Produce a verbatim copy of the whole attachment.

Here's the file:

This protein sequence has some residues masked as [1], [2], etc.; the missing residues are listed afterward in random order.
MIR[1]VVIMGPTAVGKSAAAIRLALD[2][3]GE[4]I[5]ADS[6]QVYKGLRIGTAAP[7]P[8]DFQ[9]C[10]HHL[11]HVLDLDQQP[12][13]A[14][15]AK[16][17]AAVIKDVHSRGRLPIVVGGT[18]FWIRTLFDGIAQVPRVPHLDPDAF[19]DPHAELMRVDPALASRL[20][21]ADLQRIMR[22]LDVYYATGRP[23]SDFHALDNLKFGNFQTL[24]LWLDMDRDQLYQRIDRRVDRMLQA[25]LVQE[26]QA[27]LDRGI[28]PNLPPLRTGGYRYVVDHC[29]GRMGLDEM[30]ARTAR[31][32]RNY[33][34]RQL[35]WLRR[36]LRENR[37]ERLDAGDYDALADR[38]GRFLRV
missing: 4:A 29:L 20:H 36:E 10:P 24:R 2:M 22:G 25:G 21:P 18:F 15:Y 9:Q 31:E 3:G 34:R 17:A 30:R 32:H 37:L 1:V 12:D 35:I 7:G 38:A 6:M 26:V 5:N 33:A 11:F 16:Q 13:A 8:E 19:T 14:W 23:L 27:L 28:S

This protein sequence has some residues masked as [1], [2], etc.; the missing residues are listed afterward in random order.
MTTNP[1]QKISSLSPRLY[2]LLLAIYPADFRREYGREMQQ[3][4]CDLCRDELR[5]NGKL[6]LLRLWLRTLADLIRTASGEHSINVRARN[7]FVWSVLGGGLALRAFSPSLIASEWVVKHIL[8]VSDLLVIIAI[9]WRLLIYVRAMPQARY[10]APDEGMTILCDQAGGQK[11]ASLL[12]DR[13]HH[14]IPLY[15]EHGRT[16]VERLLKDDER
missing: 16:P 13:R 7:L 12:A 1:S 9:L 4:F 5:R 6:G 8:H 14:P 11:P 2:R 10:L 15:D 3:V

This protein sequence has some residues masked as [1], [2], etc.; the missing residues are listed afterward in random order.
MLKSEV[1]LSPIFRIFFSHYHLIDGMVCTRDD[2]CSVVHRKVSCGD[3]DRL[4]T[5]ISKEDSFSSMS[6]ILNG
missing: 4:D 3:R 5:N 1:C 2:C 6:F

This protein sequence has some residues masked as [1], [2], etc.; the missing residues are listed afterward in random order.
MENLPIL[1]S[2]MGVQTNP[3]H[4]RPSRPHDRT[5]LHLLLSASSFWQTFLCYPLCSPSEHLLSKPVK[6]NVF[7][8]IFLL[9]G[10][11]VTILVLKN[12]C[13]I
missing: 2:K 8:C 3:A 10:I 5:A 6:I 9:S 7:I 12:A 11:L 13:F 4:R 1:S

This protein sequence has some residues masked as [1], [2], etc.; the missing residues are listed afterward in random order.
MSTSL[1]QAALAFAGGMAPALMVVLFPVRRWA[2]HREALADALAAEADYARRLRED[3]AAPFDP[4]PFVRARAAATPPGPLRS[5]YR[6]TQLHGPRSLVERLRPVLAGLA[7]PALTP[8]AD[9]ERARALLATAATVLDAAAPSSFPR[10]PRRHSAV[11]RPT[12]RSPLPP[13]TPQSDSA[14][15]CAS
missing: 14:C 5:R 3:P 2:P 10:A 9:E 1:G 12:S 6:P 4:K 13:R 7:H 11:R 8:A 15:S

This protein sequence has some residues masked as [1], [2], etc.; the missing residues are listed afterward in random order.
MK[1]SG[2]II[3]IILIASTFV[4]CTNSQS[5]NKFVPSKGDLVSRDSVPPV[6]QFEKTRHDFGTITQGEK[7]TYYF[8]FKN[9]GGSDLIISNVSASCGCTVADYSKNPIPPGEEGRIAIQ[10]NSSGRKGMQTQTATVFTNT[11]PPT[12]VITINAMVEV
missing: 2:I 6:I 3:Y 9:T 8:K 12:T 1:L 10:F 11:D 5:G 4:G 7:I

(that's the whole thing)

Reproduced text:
This protein sequence has some residues masked as [1], [2], etc.; the missing residues are listed afterward in random order.
MIR[1]VVIMGPTAVGKSAAAIRLALD[2][3]GE[4]I[5]ADS[6]QVYKGLRIGTAAP[7]P[8]DFQ[9]C[10]HHL[11]HVLDLDQQP[12][13]A[14][15]AK[16][17]AAVIKDVHSRGRLPIVVGGT[18]FWIRTLFDGIAQVPRVPHLDPDAF[19]DPHAELMRVDPALASRL[20][21]ADLQRIMR[22]LDVYYATGRP[23]SDFHALDNLKFGNFQTL[24]LWLDMDRDQLYQRIDRRVDRMLQA[25]LVQE[26]QA[27]LDRGI[28]PNLPPLRTGGYRYVVDHC[29]GRMGLDEM[30]ARTAR[31][32]RNY[33][34]RQL[35]WLRR[36]LRENR[37]ERLDAGDYDALADR[38]GRFLRV
missing: 4:A 29:L 20:H 36:E 10:P 24:R 2:M 22:G 25:G 21:P 18:F 15:Y 9:Q 31:E 3:G 34:R 17:A 30:R 32:H 37:L 1:V 12:D 35:I 7:G 38:A 6:M 26:V 5:N 33:A 11:F 16:Q 13:A 8:E 19:T 14:W 23:L 27:L 28:S

This protein sequence has some residues masked as [1], [2], etc.; the missing residues are listed afterward in random order.
MTTNP[1]QKISSLSPRLY[2]LLLAIYPADFRREYGREMQQ[3][4]CDLCRDELR[5]NGKL[6]LLRLWLRTLADLIRTASGEHSINVRARN[7]FVWSVLGGGLALRAFSPSLIASEWVVKHIL[8]VSDLLVIIAI[9]WRLLIYVRAMPQARY[10]APDEGMTILCDQAGGQK[11]ASLL[12]DR[13]HH[14]IPLY[15]EHGRT[16]VERLLKDDER
missing: 16:P 13:R 7:L 12:A 1:S 9:L 4:F 5:R 6:G 8:H 14:P 11:P 2:R 10:L 15:D 3:V

This protein sequence has some residues masked as [1], [2], etc.; the missing residues are listed afterward in random order.
MLKSEV[1]LSPIFRIFFSHYHLIDGMVCTRDD[2]CSVVHRKVSCGD[3]DRL[4]T[5]ISKEDSFSSMS[6]ILNG
missing: 4:D 3:R 5:N 1:C 2:C 6:F

This protein sequence has some residues masked as [1], [2], etc.; the missing residues are listed afterward in random order.
MENLPIL[1]S[2]MGVQTNP[3]H[4]RPSRPHDRT[5]LHLLLSASSFWQTFLCYPLCSPSEHLLSKPVK[6]NVF[7][8]IFLL[9]G[10][11]VTILVLKN[12]C[13]I
missing: 2:K 8:C 3:A 10:I 5:A 6:I 9:S 7:I 12:A 11:L 13:F 4:R 1:S

This protein sequence has some residues masked as [1], [2], etc.; the missing residues are listed afterward in random order.
MSTSL[1]QAALAFAGGMAPALMVVLFPVRRWA[2]HREALADALAAEADYARRLRED[3]AAPFDP[4]PFVRARAAATPPGPLRS[5]YR[6]TQLHGPRSLVERLRPVLAGLA[7]PALTP[8]AD[9]ERARALLATAATVLDAAAPSSFPR[10]PRRHSAV[11]RPT[12]RSPLPP[13]TPQSDSA[14][15]CAS
missing: 14:C 5:R 3:P 2:P 10:A 9:E 1:G 12:S 6:P 4:K 13:R 7:H 11:R 8:A 15:S

This protein sequence has some residues masked as [1], [2], etc.; the missing residues are listed afterward in random order.
MK[1]SG[2]II[3]IILIASTFV[4]CTNSQS[5]NKFVPSKGDLVSRDSVPPV[6]QFEKTRHDFGTITQGEK[7]TYYF[8]FKN[9]GGSDLIISNVSASCGCTVADYSKNPIPPGEEGRIAIQ[10]NSSGRKGMQTQTATVFTNT[11]PPT[12]VITINAMVEV
missing: 2:I 6:I 3:Y 9:T 8:K 12:T 1:L 10:F 11:D 5:G 4:G 7:I